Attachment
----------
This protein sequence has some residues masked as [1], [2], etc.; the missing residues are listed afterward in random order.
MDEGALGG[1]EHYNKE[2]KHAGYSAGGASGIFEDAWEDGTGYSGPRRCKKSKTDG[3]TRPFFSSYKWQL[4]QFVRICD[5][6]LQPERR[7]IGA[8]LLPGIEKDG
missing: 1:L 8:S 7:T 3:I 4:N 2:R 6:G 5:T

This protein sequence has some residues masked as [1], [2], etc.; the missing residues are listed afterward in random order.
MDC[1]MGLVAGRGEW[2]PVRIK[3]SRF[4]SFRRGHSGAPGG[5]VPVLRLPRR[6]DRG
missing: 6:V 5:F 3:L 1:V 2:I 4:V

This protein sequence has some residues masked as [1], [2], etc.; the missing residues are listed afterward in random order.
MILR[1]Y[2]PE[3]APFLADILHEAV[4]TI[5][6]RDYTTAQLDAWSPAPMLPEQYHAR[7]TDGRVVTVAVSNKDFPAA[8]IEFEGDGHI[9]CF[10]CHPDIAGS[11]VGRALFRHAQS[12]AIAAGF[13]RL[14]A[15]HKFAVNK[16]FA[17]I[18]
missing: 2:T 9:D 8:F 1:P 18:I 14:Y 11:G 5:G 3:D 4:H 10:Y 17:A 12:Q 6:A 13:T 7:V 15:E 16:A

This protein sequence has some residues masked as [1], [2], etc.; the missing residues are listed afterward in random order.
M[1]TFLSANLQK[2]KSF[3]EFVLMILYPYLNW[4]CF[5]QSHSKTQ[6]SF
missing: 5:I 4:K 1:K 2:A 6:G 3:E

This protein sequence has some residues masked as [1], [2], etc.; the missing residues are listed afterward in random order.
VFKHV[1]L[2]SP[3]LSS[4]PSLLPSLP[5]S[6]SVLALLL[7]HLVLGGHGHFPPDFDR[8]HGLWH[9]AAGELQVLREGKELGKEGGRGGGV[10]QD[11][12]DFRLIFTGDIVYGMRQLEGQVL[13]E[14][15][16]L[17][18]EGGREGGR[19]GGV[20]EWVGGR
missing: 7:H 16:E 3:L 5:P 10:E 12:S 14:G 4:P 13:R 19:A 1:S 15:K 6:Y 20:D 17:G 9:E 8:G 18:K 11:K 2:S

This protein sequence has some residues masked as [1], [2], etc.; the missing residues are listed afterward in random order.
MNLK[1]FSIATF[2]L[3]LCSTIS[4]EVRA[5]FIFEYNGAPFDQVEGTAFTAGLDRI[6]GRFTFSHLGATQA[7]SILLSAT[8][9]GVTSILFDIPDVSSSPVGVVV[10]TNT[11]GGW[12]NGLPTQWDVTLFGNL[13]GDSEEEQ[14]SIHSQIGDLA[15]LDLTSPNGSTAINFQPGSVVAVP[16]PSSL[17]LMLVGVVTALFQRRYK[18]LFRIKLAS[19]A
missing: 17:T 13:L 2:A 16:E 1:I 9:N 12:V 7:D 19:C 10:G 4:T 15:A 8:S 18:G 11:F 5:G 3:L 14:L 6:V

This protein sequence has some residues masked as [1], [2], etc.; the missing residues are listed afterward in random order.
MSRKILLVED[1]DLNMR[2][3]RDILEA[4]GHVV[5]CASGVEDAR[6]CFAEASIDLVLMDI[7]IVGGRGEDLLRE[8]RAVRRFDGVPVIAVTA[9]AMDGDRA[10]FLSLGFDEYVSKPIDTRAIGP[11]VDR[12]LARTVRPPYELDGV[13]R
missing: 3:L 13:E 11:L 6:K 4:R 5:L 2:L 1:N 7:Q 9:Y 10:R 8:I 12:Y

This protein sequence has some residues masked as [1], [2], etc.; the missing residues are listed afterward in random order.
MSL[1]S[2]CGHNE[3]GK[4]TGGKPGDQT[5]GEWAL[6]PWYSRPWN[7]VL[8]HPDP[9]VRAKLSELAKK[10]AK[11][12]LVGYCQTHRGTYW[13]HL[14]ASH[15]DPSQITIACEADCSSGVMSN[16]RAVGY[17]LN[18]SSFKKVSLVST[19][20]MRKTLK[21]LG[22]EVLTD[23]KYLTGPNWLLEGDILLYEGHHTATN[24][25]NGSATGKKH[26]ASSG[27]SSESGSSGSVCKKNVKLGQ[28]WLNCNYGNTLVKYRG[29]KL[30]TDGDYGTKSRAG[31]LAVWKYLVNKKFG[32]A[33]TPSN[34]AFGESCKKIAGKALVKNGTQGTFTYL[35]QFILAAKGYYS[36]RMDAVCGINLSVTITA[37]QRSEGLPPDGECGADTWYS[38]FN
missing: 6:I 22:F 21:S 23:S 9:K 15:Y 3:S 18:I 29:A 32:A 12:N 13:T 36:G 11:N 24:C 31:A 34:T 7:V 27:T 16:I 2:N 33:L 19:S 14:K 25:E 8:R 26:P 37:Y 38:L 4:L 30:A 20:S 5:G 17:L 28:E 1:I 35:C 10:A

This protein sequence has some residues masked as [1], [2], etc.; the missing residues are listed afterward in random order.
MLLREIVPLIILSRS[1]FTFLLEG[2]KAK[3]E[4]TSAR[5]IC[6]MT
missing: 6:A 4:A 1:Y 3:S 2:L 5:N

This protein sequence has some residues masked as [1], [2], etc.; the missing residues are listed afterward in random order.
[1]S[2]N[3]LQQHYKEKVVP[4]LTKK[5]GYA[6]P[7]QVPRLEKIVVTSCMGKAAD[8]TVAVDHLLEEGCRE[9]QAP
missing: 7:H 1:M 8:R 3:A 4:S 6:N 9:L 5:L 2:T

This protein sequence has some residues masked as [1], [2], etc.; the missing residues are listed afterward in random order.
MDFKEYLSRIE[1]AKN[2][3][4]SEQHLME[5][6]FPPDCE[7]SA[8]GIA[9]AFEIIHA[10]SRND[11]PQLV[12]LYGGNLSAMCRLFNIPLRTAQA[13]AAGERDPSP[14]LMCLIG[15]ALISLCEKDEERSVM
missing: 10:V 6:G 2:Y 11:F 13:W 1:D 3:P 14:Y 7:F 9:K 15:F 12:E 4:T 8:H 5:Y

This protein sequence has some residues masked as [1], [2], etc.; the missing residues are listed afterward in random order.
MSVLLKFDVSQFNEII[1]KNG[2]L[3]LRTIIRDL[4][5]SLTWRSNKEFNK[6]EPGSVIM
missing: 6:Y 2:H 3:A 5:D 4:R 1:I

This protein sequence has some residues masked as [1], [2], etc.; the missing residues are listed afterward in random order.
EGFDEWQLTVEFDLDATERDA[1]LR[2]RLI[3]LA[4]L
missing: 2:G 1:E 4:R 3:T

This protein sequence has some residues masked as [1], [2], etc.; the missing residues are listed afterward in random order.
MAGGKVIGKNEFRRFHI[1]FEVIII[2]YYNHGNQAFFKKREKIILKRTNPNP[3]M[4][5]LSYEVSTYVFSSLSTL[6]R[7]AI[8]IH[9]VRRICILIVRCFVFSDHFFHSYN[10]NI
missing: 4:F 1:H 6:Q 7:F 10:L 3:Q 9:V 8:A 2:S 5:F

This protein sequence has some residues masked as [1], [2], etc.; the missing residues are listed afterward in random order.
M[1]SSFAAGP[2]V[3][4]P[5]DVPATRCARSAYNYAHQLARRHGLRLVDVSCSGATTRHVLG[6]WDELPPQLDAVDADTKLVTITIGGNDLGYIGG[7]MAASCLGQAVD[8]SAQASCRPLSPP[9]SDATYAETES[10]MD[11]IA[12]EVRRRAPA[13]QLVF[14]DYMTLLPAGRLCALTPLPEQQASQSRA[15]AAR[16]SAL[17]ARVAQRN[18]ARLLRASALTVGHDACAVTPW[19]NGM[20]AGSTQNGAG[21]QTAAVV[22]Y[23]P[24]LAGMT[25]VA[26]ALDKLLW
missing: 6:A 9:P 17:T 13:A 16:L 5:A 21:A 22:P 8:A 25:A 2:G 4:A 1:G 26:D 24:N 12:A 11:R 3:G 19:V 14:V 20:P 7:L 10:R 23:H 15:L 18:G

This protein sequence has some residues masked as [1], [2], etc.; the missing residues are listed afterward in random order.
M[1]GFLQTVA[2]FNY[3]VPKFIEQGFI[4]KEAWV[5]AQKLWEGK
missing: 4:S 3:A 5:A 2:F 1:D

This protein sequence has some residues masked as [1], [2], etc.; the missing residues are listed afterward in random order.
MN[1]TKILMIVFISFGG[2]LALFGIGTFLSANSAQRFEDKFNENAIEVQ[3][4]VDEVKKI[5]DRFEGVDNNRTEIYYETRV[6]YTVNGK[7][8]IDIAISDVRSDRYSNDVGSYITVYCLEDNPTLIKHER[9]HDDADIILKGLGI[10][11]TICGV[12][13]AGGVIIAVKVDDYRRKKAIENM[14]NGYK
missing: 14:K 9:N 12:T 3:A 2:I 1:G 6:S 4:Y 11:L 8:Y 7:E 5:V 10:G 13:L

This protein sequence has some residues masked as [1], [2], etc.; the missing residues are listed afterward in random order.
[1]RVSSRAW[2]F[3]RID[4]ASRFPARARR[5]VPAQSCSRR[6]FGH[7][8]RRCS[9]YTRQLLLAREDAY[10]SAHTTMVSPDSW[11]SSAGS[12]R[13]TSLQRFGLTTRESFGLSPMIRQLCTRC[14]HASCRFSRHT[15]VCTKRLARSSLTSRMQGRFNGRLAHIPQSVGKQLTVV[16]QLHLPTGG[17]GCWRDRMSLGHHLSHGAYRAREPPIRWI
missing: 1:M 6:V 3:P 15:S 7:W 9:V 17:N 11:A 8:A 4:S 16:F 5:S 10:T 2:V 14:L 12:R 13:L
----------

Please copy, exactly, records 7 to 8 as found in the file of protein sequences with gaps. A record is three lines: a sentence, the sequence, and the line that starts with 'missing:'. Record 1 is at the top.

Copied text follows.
This protein sequence has some residues masked as [1], [2], etc.; the missing residues are listed afterward in random order.
MSRKILLVED[1]DLNMR[2][3]RDILEA[4]GHVV[5]CASGVEDAR[6]CFAEASIDLVLMDI[7]IVGGRGEDLLRE[8]RAVRRFDGVPVIAVTA[9]AMDGDRA[10]FLSLGFDEYVSKPIDTRAIGP[11]VDR[12]LARTVRPPYELDGV[13]R
missing: 3:L 13:E 11:L 6:K 4:R 5:L 2:L 1:N 7:Q 9:Y 10:R 8:I 12:Y

This protein sequence has some residues masked as [1], [2], etc.; the missing residues are listed afterward in random order.
MSL[1]S[2]CGHNE[3]GK[4]TGGKPGDQT[5]GEWAL[6]PWYSRPWN[7]VL[8]HPDP[9]VRAKLSELAKK[10]AK[11][12]LVGYCQTHRGTYW[13]HL[14]ASH[15]DPSQITIACEADCSSGVMSN[16]RAVGY[17]LN[18]SSFKKVSLVST[19][20]MRKTLK[21]LG[22]EVLTD[23]KYLTGPNWLLEGDILLYEGHHTATN[24][25]NGSATGKKH[26]ASSG[27]SSESGSSGSVCKKNVKLGQ[28]WLNCNYGNTLVKYRG[29]KL[30]TDGDYGTKSRAG[31]LAVWKYLVNKKFG[32]A[33]TPSN[34]AFGESCKKIAGKALVKNGTQGTFTYL[35]QFILAAKGYYS[36]RMDAVCGINLSVTITA[37]QRSEGLPPDGECGADTWYS[38]FN
missing: 6:I 22:F 21:S 23:S 9:K 15:Y 3:S 18:I 29:A 32:A 12:N 13:T 36:G 11:N 24:C 31:A 34:T 7:V 27:T 16:I 2:N 33:L 19:S 14:K 25:E 8:R 26:P 37:Y 38:L 4:L 30:A 20:S 5:G 17:L 28:E 1:I 35:C 10:A